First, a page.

We'll substitute "untruth" for "lie" then - and of course you'll be doing the same from here on re. "Darwinist lies", right?

AmericanVet said...

Well, Cap'n, the Peppered Moth and the Haeckel embroy chart are definitely lies. Lyell's claims for the erosion of Niagra Falls was an intentional lies. So there are definite lies on the Darwin side that I know of...

Now when someone flatly says there are no hard chemical barriers to the formation of DNA building blocks that can be ignorance or wishful thinking instead of lying. Like you said, I do not read minds either.

But if you think it through, lying does me no good at all. I am trying to defend what I think are logical evidential arguments based on good science and historical evidence and, like Darwinists, I have to include some presuppositions because we don't have a Wayback machine to take us to Day one and watch.

If Darwinists want to make a valid point then go for the gusto and bring evidence. I put evidence in the body of my blog posts so there is always something to shoot at.

Hawkeye® said...


Good, short, crisp article. I like 'em that way. I also liked reading the whole PDF file on the intro to the book. Good stuff there. He explained precisely my views as to how to reconcile the 3 theistic premises: God is all powerful, God is all good, and evil exists in the world. See my explanation here...

Temptation & Fall

For many years, I myself struggled with the notion that perhaps creation and evolution were compatible. But now I know better. Darwinism and the Bible are simply incompatible.

However, I would not yet consider myself a young earth creationist...

"But do not ignore this one fact, beloved, that with the Lord one day is as a thousand years, and a thousand years as one day." --2Peter 3:8

And in Biblical symbolism, the number 1000 denotes a significantly large, incalculable, but "complete" number. Therefore, I am inclined to believe that the six days of creation were more than a mere 24 hours in length.

Don't get me wrong. Since I believe that God is Almighty (ie, All Powerful), I therefore believe that God COULD have created the world in (6) 24-hour days if He so chose to do. And, I am NOT reluctant to accept the (6) 24-hour days in order to allow time for "evolution" to co-opt the Biblical explanation. I simply have a hard time believing that God created the world in (6) 24-hour days and then a few years later the Egyptians began building the pyramids.

There is a big difference between 4.5 billion years and 10,000 years for the age of the earth. I believe it is closer to 10,000 years than 4.5 billion, but I don't know where it is exactly. I think we have to consider things like tree ring data, and ice core samples in the Antarctic for example. These would suggest a few hundred thousand years of history at the very least.

Best regards...

AmericanVet said...

Hawkeye, thanks for the comments and, while we do not see eye to eye on everything it appears we both agree that veracity of the scriptures and a belief in an actual Adam and Eve and Fall are required for the Bible to make any sense and for Christ to be of any use. Christians can be effective if we get the main points straight and the side issues are not required for good doctrine.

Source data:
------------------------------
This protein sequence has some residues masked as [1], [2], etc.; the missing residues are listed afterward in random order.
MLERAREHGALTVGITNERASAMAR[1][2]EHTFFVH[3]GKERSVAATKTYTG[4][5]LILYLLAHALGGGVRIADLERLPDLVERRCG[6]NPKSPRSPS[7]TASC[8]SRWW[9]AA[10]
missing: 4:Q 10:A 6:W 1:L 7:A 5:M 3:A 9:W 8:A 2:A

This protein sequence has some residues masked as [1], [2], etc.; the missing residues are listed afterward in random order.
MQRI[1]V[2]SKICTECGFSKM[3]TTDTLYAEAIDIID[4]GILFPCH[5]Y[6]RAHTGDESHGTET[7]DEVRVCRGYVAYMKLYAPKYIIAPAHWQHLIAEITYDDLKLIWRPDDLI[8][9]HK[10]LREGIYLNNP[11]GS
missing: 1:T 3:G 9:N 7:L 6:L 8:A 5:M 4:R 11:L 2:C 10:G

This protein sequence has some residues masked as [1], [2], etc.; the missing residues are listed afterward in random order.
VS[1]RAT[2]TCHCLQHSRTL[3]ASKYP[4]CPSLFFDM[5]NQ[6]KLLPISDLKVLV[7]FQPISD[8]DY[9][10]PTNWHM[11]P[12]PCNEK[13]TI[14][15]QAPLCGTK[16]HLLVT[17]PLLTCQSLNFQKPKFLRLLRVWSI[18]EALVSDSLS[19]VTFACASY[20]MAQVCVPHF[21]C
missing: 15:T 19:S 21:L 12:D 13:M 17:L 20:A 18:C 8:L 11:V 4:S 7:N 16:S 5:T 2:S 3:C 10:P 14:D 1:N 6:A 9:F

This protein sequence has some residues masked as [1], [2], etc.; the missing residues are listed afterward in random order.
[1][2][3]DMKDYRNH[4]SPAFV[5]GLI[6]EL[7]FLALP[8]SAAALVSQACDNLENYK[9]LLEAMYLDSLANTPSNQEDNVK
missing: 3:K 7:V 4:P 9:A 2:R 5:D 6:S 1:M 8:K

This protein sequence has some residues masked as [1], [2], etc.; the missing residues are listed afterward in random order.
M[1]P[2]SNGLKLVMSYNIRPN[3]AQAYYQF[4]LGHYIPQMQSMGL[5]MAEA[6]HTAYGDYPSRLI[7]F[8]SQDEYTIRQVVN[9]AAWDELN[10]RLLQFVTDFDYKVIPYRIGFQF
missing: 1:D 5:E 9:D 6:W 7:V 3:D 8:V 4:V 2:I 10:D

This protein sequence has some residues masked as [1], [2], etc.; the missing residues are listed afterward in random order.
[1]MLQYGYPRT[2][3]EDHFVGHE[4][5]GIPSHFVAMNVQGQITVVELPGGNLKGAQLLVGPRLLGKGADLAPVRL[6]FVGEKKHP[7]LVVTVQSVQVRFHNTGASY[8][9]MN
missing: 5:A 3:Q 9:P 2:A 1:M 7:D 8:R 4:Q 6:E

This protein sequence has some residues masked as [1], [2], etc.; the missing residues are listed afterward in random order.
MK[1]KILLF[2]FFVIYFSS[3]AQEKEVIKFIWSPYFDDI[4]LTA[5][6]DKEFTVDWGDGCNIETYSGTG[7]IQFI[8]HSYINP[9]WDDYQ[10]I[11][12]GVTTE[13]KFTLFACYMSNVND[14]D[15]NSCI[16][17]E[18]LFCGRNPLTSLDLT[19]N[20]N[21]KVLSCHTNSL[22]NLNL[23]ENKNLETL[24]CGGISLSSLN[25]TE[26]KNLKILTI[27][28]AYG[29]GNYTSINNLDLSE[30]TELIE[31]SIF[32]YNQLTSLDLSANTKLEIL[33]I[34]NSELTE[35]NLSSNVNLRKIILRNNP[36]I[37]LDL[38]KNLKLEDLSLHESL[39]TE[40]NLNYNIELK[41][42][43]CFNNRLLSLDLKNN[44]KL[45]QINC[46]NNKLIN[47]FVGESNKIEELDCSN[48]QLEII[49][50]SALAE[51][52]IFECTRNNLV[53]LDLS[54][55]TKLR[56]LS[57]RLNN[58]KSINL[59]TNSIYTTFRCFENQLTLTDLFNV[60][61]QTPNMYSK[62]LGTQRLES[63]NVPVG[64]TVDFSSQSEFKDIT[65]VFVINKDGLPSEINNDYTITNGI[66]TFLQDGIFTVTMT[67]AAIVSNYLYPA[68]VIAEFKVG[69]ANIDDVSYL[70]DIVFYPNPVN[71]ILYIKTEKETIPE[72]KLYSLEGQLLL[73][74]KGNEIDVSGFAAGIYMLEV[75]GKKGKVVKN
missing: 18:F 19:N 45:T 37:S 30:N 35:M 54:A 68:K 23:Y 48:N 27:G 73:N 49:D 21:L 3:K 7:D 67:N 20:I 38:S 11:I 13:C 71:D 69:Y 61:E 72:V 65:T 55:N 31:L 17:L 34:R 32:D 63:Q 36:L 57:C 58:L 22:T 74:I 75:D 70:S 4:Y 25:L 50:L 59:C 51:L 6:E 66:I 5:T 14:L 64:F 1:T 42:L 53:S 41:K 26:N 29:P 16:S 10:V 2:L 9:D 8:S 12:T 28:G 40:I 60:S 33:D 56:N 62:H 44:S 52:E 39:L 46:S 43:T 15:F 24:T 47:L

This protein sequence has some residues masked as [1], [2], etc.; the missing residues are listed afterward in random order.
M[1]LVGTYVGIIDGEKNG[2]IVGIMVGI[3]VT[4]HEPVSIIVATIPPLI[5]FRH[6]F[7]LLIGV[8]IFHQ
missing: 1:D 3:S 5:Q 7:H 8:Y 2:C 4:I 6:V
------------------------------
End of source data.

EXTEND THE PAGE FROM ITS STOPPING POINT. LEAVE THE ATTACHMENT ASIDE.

I will go tonight or tomorrow and read your link. I llok forward to it! I am away from reading glasses and barely could see enough to write this!

Anonymous whatsit said...

Refreshing to see a creationist who doesn't turn a complete blind eye to easily available evidence.

Anonymous said...

"But if you think it through, lying does me no good at all."

... which is why it's so amusing to see you doing it over and over again. You're shooting yourself in the foot with an Uzi. Keep it coming.

radar said...

Supposedly I lie all the time...Says someone with no examples to give. The best weapon trolls have is empty derision. Maybe it makes you feel good, but it doesn't impress anyone.

I did get to read your link, Hawkeye. Hopefully all the commenters read it, nice summary of the Garden/Fall experience.

Based on the Hebrew language it is certain that Satan in the Garden of Eden did not appear as a snake. Whether he was a particularly dazzling dragon or not, dragons (aka dinosaurs) were the most fearsome and vexing of creatures to mankind. In Job we see behemoth and leviathan described as living creatures familiar to mankind and also find other references to dragons in the Bible. So Satan could be represented as a serpent and serpent has an origin that is far more than snake. He was obviously there to impress and cajole and lure Eve into disobedience and not to scare her. There is no evidence that either Adam nor Eve were frightened by Satan at that time.

Satan aka Lucifer was, in layman's terms, the Praise Leader in Heaven in charge of giving glory to God. We know he decided to try to replace God and induced one-third of the angels extant at that time to rebel along with him.

In any event I don't think Hawkeye and I disagree on the main points. My research on origins has been very evidence-centric and I am quite sure that dinosaurs of various kinds existed with man before the Flood and continued for quite some time afterwards. I tend to believe 6-7,000 years for the Earth and therefore the Universe is correct while Jim is in the 10,000 to maybe a few hundred thousand year area. We are all looking for evidence to confirm our own conjectures but we do both believe scripture is authoritative.

Also, as we see by naming conventions of towns and cities in the New World that echo towns and cities from the Old, it would be logical for people immediately after the Flood to give place-names to rivers and mountains and towns that are identical to destroyed rivers and mountains and towns from prediluvian times. Just because the names given to areas around Babylon were the names associated with the Garden of Eden, that doesn't mean that the Garden was originally there. It is likely that the entire surface of the land mass that existed before the Flood was subducted during the process and is in the process of being absorbed into the mantle.

Anonymous said...

"Supposedly I lie all the time...Says someone with no examples to give."

1. "Darwinists" claim everything "poofed" into existence.

2. Theory of evolution says bacteria must turn into non-bacteria in a science experiment, or else the TOE isn't true.

3. "Darwinists" can't explain information.

4. Kevin supposedly didn't confirm what Scohen said.

That's just off the top of my head. Really wouldn't be hard to come up with tons of examples. All you have to do is weed through the purple text on your blog - there's usually at least one per paragraph. Sometimes more.